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Corporate Finance:
Skills and Talents

Different jobs and companies call on different skills from the corporate finance professional. A typical job in corporate finance would call for the following skills:

Puzzle-lovers Wanted
Most corporate finance jobs involve solving problems using a combination of intuition and analytics. If you are good at problem-solving, this may well be the job area for you.

Are You a Forrest Gump Type?
Many of us imagine working in a corporation as a boring, routine experience designed for dim-witted, persnickety pencil-pushers in short-sleeved pastel plaid shirts. Not so pal. Rather, you need to be comfortable with ambiguity and a rapidly shifting environment where tasks change from day to day, maybe hour to hour.

Geek of the Week? Not Really, But...
Lets not avoid the obvious. In corporate finance you have to be computer literate with spreadsheets, word processors, presentation packages and large-scale data management tools. This is especially true for entry level positions where you will need to crunch numbers as you get involved in the details of corporate financial planning, accounting and capital-raising.
Execs love to talk about strategy, quality and vision. Funny, but when they interview you, expect to be asked "Have you ever written a VBA macro in Excel?" or "Have you used a Reuters or Bloomberg station before?"

Are You An Impatient, Entrepreneurial Type?
One of the most common complaints among new entrants in corporate finance jobs is that they are surprised by the low level of the work. "I didn't go to school to do this..." is a common refrain. Keep in mind that corporate environments reward longevity and loyalty. Be patient, learn from mentors and invest in yourself along the way. If you complain early on you may never get the break you want that comes from doing a minor task particularly well.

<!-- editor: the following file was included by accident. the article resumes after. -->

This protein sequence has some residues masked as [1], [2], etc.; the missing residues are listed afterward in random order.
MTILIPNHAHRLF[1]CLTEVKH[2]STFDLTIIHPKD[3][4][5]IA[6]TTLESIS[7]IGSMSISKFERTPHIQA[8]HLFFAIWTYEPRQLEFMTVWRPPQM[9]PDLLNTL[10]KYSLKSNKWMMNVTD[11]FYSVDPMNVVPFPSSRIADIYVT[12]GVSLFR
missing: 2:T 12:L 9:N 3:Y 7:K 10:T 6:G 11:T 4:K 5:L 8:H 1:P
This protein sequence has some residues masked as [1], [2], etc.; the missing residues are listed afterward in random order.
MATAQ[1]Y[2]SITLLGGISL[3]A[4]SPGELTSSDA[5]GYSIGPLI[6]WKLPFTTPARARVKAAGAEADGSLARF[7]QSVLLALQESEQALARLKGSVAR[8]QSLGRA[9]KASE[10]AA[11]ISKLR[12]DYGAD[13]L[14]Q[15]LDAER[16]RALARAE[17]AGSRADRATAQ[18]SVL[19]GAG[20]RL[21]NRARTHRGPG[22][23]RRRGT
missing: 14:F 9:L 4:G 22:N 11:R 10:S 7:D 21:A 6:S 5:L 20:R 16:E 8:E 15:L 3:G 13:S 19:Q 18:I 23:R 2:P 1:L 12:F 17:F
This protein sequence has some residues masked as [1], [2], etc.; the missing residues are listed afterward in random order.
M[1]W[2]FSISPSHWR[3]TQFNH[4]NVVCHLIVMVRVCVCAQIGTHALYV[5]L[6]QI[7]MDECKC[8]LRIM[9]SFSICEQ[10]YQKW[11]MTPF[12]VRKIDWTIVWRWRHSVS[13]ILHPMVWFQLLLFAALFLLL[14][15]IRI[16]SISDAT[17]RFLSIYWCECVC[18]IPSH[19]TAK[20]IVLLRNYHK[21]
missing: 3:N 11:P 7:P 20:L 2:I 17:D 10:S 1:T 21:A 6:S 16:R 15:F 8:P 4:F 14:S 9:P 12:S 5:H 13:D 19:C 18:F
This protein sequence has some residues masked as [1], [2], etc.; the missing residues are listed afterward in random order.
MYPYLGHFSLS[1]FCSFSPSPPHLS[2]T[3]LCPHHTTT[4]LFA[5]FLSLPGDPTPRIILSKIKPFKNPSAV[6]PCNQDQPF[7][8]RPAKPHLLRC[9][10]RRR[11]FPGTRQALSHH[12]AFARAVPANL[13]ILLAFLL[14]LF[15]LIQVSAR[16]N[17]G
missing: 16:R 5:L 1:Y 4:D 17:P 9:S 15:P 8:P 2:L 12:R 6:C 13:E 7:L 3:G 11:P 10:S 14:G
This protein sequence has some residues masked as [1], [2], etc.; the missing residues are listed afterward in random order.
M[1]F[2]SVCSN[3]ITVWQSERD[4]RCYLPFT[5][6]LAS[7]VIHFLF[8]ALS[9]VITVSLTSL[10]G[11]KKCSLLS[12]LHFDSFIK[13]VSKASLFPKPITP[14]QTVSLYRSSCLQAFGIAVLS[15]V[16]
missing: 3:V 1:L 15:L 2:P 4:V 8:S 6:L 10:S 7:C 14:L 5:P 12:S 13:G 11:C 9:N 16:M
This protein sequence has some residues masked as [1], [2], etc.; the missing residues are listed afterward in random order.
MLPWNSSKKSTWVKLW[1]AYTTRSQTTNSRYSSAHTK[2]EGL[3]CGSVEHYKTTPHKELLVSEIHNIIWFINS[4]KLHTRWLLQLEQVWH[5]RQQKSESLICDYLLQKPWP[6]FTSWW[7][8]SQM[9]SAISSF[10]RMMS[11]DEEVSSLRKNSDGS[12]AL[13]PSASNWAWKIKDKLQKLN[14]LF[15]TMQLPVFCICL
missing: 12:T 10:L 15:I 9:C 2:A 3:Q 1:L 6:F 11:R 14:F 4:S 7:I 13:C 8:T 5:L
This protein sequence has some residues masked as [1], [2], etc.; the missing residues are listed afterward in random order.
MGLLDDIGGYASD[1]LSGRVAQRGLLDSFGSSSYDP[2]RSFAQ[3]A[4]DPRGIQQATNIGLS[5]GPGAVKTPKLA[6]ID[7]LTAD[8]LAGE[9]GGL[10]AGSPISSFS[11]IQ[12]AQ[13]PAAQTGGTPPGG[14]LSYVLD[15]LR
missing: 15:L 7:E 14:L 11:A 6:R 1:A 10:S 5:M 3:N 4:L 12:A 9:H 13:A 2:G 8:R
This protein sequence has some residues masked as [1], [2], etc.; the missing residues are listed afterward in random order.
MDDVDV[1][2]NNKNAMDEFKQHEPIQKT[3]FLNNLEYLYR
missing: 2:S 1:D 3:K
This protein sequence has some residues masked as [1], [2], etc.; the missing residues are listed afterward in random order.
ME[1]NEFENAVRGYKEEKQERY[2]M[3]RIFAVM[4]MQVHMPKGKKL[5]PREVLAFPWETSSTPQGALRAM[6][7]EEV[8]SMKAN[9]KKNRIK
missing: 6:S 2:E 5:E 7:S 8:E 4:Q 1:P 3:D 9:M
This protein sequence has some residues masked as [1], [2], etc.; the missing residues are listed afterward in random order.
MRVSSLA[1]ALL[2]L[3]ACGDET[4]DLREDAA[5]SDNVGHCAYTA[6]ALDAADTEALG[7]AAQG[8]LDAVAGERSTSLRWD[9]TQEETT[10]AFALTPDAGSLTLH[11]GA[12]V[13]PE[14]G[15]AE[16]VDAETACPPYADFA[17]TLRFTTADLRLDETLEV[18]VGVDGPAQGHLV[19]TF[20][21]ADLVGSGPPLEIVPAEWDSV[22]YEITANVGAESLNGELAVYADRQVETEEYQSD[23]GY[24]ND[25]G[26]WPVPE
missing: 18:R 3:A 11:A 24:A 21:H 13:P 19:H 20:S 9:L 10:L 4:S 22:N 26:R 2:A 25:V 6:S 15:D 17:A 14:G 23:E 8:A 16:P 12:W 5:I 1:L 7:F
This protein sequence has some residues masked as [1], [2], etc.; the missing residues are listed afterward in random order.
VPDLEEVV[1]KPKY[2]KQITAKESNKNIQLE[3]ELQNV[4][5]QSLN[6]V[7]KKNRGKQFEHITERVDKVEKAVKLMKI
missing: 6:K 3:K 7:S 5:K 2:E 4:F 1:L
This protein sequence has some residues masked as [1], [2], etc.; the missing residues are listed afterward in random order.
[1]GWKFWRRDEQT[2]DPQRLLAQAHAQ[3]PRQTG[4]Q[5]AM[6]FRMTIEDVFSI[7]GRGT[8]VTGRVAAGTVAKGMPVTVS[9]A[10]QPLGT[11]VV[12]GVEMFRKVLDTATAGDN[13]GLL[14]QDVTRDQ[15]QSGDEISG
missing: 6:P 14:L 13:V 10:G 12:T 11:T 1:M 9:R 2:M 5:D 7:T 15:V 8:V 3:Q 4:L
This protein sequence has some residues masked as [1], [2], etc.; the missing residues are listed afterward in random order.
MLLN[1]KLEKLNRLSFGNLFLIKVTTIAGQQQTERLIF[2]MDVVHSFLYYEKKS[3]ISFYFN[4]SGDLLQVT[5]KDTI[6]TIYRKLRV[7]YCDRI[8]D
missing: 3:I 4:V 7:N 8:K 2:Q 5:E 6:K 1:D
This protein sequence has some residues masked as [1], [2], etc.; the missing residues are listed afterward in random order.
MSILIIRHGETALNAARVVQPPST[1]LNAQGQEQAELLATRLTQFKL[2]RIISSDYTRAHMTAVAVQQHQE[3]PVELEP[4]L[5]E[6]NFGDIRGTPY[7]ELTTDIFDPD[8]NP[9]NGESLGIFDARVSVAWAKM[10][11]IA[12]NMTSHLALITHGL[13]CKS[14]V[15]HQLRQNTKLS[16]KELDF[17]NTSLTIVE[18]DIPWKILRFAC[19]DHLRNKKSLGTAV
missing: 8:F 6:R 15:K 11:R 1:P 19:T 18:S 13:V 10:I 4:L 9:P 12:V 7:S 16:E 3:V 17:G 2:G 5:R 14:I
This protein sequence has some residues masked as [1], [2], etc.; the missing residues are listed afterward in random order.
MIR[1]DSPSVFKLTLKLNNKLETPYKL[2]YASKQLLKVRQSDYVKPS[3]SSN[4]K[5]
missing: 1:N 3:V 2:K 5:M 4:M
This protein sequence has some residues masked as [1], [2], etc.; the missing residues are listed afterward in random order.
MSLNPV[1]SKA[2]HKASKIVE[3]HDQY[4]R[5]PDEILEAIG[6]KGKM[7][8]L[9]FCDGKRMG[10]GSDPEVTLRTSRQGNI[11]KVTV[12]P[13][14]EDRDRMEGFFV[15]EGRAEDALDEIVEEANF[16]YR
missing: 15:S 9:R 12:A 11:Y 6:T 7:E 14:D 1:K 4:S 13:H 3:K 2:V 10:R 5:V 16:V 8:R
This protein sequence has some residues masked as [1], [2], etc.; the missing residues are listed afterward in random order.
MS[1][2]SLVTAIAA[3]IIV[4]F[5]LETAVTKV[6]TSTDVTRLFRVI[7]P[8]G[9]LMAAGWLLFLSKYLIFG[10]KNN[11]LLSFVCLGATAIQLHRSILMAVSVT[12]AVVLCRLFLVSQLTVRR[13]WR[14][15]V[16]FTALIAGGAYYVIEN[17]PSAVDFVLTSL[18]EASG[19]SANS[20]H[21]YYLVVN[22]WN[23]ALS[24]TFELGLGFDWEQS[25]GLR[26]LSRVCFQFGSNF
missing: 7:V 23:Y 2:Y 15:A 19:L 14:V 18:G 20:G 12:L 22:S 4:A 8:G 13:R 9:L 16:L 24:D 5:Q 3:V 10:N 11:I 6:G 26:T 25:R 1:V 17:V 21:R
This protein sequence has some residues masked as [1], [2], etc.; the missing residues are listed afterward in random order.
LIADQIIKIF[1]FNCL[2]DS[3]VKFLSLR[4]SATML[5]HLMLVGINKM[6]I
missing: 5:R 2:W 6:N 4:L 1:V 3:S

Why Do Nice People Get the Good Jobs?
The movies portray "killer" operators in corporate environments, getting ahead by manipulation and chicanery. This isn't exactly how it works. People who like people, can communicate their ideas, build deep networks and are passionate about their work get ahead.

Leader or Follower?
The number one attribute most corporate employers are looking for is initiative. If you can give examples in interviews of situations where you did something plain useful even though no one asked you to, you will be a hot commodity. Have you ever started a business? Or put together a social event that brought people together? Or started a new organization?

Speak a Foreign Language?
Large corporations in the U.S., Europe and Asia are more globalized than ever and jobs will often take you across borders. You will obviously be more desirable to a company if you have a command of at least one foreign language and knowledge of international corporate finance. Would you be comfortable managing a bank relationship for your company in Argentina? Or costing new plants in China?

Risky Business
The last decade has seen a dramatic increase in the sophistication of corporate risk management strategies. How are we going to hedge against fluctuations in the cost of our inputs? And what should we do to protect against foreign currency fluctuations? If you are familiar with models, techniques and derivatives which can be used to manage risk, you will be in high demand.

Did You Ever Build Something?
Manufacturing firms often hire corporate finance types with a background in engineering. Ford, for example, wants people in the factory who can understand complex manufacturing processes, communicate well with engineers and enjoy complex costing work. Jerome York, the former Chrysler CFO, did a stint running Dodge, and once worked designing engine parts for GM.

How Are You With People?
The best financial professionals are good with people. According to Fortune, (11/18/95): "Their biggest weakness is a lack of people skills," says John Dasburg, CEO of Northwest Airlines. "Finance types are often curt and colorless. By contrast, the best CFOs are master persuaders with a streak of the sales person. They read people as surely as balance sheets."

"A holding company is a thing where you hand an accomplice the goods while the policeman searches you."

Will Rogers

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